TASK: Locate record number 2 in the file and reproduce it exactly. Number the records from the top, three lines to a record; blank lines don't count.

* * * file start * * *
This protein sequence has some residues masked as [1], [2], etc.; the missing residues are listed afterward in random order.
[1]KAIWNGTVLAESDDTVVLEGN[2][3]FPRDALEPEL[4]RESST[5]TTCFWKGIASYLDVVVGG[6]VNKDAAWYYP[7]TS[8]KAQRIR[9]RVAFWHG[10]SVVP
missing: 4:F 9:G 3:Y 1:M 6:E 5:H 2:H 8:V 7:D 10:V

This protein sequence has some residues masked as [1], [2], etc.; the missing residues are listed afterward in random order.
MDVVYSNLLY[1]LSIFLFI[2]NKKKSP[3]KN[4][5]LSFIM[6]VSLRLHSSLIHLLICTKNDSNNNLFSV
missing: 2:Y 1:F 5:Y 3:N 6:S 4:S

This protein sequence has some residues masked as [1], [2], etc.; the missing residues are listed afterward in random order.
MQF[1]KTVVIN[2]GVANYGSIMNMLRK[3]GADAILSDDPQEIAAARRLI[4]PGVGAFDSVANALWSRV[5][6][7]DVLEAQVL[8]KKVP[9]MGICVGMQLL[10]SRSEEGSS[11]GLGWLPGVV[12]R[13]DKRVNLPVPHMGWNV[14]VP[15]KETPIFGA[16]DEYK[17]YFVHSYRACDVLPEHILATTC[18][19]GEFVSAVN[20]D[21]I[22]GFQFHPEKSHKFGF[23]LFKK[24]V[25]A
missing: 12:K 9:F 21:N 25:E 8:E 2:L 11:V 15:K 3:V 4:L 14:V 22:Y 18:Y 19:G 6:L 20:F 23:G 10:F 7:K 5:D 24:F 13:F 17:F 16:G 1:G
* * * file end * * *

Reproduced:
This protein sequence has some residues masked as [1], [2], etc.; the missing residues are listed afterward in random order.
MDVVYSNLLY[1]LSIFLFI[2]NKKKSP[3]KN[4][5]LSFIM[6]VSLRLHSSLIHLLICTKNDSNNNLFSV
missing: 2:Y 1:F 5:Y 3:N 6:S 4:S